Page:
It becomes harder to tap into what makes you want to do the things you want to do when you’re insistently bombarded with ideas of what you ought to do. When you’re navigated by a culture that shames a lack of a fixed concept of success. When your journey becomes a storyline that needs to be revised for marketability. When you don’t realize that your body aches from the implacable jostling by the swarms of people rushing to earn their complacency because they’ve been told they can if they check a few things off of a list created for them by puppet masters. When it’s always a self-important character at the forefront of everything you’re told you need to be. When you’re tired of being a chess piece in the desperate game of appearing in superficial proximity to everything deemed relevant. The next ad-friendly. The new pseudo-progressive. The upcoming young voice preyed upon to be robbed so you can be the refreshing face of a faceless mega-corporation’s pathetic attempt at reinvention and humanization of their brand, promising exchanges that are void of any tangible value. And when you have mouths to feed.


Here you realize the power of the intention you started with. Reminisce who you wanted to give a voice to. Why you wanted people to see themselves in the things you create. How you want who you are to translate to the world. If your identity is synonymous with industrialist ideas of what it means to be desirable, successful and creative, and you can feel that it doesn’t sit right with you, then maybe this is for you. For the rest of you clowns that are happy where you are and don’t care to reevaluate yourself, you can go ahead and stop reading, keep working your pawn self to the bone while we sit here and burn your shit to the ground. We can see you circling in cycles of name dropping then spend the rest of your lives and calling it chasing the bag.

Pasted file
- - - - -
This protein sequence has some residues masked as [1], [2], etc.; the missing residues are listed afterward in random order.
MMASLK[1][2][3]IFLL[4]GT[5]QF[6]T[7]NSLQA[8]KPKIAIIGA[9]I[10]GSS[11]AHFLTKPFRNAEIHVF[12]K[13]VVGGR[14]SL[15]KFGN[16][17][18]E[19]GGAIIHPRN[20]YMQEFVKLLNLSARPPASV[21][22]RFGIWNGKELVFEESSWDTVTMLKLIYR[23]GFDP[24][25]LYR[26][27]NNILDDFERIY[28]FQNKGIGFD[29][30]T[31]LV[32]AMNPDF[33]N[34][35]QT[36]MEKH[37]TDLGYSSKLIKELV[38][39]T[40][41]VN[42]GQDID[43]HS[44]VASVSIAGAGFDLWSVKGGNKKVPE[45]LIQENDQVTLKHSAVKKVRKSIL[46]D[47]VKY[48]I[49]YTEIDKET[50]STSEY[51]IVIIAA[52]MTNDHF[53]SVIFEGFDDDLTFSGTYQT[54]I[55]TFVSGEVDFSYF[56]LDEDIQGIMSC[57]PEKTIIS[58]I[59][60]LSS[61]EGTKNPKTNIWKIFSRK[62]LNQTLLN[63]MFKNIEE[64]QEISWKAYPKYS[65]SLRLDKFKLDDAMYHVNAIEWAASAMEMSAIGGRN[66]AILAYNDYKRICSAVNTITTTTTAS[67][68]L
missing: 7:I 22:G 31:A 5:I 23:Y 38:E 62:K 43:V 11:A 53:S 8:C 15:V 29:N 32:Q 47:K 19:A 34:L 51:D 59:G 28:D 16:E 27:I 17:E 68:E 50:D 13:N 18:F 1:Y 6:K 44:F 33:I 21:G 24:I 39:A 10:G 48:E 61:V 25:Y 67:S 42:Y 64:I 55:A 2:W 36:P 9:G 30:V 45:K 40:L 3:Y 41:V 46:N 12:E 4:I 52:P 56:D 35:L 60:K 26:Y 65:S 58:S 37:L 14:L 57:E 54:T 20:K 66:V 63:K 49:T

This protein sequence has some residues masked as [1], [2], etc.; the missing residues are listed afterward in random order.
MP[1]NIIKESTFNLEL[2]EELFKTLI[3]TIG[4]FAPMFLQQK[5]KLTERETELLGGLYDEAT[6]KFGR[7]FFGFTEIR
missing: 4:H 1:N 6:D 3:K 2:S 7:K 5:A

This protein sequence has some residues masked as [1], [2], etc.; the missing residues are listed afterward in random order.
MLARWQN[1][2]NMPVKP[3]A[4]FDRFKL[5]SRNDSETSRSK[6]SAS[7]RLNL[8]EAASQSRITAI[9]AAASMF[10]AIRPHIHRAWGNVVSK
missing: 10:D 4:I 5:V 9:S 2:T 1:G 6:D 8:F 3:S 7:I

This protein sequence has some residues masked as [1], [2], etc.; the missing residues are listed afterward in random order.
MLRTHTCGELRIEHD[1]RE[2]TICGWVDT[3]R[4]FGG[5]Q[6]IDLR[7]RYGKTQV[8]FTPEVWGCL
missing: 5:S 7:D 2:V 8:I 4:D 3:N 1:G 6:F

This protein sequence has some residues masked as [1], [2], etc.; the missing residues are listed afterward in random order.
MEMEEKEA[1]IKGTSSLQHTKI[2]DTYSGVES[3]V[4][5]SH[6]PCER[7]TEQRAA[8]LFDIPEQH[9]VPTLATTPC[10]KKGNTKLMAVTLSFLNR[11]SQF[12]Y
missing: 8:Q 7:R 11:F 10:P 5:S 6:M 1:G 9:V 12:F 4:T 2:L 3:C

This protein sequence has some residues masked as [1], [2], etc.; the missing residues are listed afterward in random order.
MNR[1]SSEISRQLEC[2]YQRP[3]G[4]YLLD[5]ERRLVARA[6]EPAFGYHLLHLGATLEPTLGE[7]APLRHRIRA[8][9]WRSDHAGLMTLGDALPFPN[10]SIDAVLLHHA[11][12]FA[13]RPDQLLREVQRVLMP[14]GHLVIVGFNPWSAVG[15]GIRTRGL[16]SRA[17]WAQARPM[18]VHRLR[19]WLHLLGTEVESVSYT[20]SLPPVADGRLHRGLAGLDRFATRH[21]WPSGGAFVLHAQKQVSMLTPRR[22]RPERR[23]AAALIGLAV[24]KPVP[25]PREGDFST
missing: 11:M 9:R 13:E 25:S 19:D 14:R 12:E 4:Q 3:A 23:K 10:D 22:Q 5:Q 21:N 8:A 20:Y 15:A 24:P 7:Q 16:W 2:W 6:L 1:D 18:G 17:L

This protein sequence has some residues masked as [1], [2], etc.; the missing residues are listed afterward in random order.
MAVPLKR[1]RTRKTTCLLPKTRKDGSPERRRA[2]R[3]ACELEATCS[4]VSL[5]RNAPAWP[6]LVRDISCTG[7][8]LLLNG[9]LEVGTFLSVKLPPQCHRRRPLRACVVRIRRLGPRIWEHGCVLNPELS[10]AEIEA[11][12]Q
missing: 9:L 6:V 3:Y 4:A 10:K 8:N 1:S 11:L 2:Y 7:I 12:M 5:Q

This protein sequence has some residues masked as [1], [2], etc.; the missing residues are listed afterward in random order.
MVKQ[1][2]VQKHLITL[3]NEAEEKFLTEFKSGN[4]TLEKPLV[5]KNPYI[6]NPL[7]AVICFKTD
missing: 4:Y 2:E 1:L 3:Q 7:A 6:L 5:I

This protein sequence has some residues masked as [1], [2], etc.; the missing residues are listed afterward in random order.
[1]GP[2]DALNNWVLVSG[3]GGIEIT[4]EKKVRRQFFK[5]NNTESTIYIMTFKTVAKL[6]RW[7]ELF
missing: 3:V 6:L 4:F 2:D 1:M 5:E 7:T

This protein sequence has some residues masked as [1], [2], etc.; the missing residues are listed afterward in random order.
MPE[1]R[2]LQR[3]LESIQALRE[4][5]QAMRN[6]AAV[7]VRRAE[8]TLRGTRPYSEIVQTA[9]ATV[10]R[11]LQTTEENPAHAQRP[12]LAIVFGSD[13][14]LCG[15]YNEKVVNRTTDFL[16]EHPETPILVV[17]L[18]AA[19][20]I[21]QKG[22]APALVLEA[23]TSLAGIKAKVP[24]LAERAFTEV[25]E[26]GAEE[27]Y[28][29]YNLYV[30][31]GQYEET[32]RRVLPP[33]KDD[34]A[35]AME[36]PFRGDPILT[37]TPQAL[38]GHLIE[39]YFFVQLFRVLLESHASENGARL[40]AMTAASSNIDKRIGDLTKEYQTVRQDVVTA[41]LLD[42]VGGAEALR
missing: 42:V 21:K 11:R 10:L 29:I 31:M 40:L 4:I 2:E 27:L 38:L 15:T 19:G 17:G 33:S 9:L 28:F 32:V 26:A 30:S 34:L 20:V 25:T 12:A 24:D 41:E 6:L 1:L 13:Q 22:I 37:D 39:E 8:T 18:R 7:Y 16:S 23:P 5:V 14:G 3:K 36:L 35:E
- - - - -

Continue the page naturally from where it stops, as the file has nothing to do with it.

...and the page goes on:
Whose pain could you be alleviating when you can describe the troubles of cognitive dissonance to be digestible, and when you can be the messenger of unspoken truths? Who would you be standing up for when you unapologetically fight the specious and mediocre, always calling for substance in what is offered as food for thought? Where would you move from if you had nothing to sell? If you could redistribute wealth? If you gave in to the inauspicious nature that is always being confined to binary definitions? If you explored everything between either and or? Think of all the wonders of the world that haven’t been romanticized yet. Consider who you could be liberating by putting the juxtapositions people don’t often see at the forefront of their consciousness. Study all of the ways insularity can be irrevocably shattered. You can move from baseless and spineless to having a life-long project to keep reimagining instead of living a life where you’re chewed up and spit out all in the name of someday being happy. The reality presented is not as idealistic as most would like you to believe. We can set the tone for what we allow instead of absorbing commands and taking these definitions as our own. Start working to create a different social contract. Maybe you could ask yourself the questions posed throughout this piece and go from there. The destruction of unlearning isn’t always a pretty sight, and it’s never a quick instance. Keep setting intentions and directions.

Photo Courtesy Polly Nor